Hospice charting (Neg- Charting) ?
- 2Feb 23, '09 by JoebrownI need help, am a new Grad. RN and new to hospice. The problem that am facing is charting. (Neg.- charting) What is Neg.- charting. Can I buy a book to help me with this. I start my new job next Monday March 02, 2009. Any advice and or example would be greatly appreciated. Thanks to all who respond.
- 1Feb 24, '09 by AtlantaRNNegative charting... I always chart what I see. In hospice you NEVER say the patient is improving (but you can say "patient states i'm having a good day.") In the hospital setting, negative charting meant that in your narrative, you would only document a deviation from normal.
I would think as a new grad, especially a new grad to hospice-you will go through an extensive orientation. ((i've been a nurse for 12 years, and have been with this hospice company for 6 months and am just finding out that there is a 3 day class in Alabama for nursing orientation)).
Don't worry, you will be paired with a seasoned nurse that has seen "everything."
It's a great field. Good wishes to you!
- 0Feb 25, '09 by jenrnmcgHello...From my experience it is stating the obvious but something we do not usually chart...ie: pt transfers to BSC with use of this RN hand, piviots per self; no s/s dyspnea or pain noted; performs own pericare; able to transfer self back to bed with out assist; no s/s pain, dizziness, sob noted; I hope this helps
- 1Mar 2, '09 by rnboysmomNever have liked the term "negative charting". I prefer the term "charting toward decline". As a new grad in hospice, this may acctually be easier for you than if you were in some type of previous position that "charted by execption" or charte improvement. Each visit, simply look at your patient assessement and note what the patinet is 1. no longer able to do or is now having difficulty with 2. how their disease process is affecting their or their loved one's life and 3. what you are educating them about. Even if it does not show on your physical assessment, you can sum it up by writing a simple short narraitve that starts with the following phrase..."This patient continues to meet hospice criteria a.e.b......" or "This patient continues to show evidence of decline a.e.b......"
- 2Mar 2, '09 by Mamanurse62rnboysmom is correct regarding charting toward decline. This is most important to document for the patient to maintain medicare/medicaid eligibility. If the patient doesn't show decline on paper (the chart) they may have to be discharged. If you document even the smallest change, or loss of independence, it may mean the difference if the patient staying on service or discharged. Patients are recertified after the initial 90 days, a second 90 day period and every 60 days after. Hope this helps.Last edit by Mamanurse62 on Mar 2, '09 : Reason: misspelled word
- 1Mar 4, '09 by siouxsieyqOur PCM reminds us to chart to the Hospice or billable Dx. If a patient is on service for COPD or Lung Ca, make sure to include doccumentation showing any decline (increasing SOB, more frequent use of O2 or PRN neb Tx to manage Sx., etc) in that area. Of course it is important to chart overall decline and declines in other body systems as well. We had a patient on service for ovarian CA, but was asymptomatic of the disease by the time 3rd or 4th cert period rolled around. She met criteria for coverage under dementia guidelines, however, so her hospice diagnosis was changed to dementia. Don't know if that helps or not, as I too am still a Hospice newbie... Just somethin I've learned in my short time their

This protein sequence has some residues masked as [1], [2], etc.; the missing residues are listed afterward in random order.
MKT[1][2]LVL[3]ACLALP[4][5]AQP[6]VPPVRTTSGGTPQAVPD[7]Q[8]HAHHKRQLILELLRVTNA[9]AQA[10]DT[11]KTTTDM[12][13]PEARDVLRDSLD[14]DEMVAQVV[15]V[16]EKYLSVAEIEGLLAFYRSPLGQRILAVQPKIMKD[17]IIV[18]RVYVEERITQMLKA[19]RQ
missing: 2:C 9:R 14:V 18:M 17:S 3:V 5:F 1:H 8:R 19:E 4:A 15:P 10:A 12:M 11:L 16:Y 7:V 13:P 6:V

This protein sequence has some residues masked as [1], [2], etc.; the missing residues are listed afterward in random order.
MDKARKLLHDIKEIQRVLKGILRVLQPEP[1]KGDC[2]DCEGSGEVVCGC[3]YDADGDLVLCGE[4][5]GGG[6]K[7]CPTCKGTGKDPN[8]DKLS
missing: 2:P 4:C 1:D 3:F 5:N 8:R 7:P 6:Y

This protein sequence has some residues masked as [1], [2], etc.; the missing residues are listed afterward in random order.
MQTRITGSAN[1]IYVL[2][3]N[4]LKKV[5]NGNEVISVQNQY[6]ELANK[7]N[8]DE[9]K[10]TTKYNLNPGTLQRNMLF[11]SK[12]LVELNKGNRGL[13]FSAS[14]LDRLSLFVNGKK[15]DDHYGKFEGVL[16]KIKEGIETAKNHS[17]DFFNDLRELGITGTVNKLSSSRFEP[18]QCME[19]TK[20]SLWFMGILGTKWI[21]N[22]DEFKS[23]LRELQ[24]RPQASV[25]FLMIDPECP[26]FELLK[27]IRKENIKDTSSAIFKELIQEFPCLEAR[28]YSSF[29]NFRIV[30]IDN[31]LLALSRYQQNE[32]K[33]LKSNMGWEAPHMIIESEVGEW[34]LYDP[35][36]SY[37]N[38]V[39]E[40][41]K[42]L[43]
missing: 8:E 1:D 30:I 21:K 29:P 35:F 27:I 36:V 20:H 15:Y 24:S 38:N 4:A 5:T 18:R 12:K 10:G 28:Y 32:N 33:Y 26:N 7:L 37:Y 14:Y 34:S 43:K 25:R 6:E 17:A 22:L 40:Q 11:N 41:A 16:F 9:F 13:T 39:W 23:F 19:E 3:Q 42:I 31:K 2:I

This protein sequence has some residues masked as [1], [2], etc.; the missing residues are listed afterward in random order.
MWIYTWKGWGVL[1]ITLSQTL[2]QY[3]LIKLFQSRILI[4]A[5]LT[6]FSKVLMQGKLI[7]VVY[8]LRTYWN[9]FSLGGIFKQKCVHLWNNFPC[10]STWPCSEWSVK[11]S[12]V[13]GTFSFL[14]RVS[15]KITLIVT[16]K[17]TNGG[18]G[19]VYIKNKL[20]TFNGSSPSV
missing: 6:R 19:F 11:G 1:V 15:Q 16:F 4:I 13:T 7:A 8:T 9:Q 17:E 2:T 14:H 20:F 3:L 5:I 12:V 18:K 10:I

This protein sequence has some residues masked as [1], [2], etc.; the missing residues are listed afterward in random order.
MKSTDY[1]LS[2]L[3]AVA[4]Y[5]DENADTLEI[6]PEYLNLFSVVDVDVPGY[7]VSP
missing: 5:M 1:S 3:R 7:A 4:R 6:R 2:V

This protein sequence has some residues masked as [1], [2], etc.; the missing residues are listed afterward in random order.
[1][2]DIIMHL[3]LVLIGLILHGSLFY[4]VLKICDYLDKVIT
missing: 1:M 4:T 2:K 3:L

- 1Mar 20, '09 by AtlantaRNQuote from Melinursemy hospice is the same way...they tell the nurses to NEVER document that they are improving in any way, but you can say "patient states having a good day, ate 100% breakfast...."I'm confused sort of, our hospice tells us to " paint a negative picture ". I chart what I see that's it. Can someone further elaborate on this? I am a new grad and new to hospice too.
- 1Mar 21, '09 by nursebitbackI would say that a nurse has to be very cautious with taking charting advice from non-nurse types, but the truth is, a nurse has to be very cautious in taking charting advice from ANYONE other than her own internal internal voice.
Let me take the blinders off for you less than informed ones. Negative charting doesn't mean charting exactly what you see. That is called charting the truth. What it means is that they want you to focus on the abnormalities and ignore the normalities. When the abnormalities are documented along with the normalities, a balancing effect occurs. If a patients pulse is 140, his respirations are 38, that seems pretty bad. But if you include the fact he just had the biggest bowel movement of his life and you walked up on him before he had a chance to pull his pants up, well, that sort of puts the readers mind at ease.
The truth shall set you free. Which unfortunately sometimes means being fired from a home health or hospice job.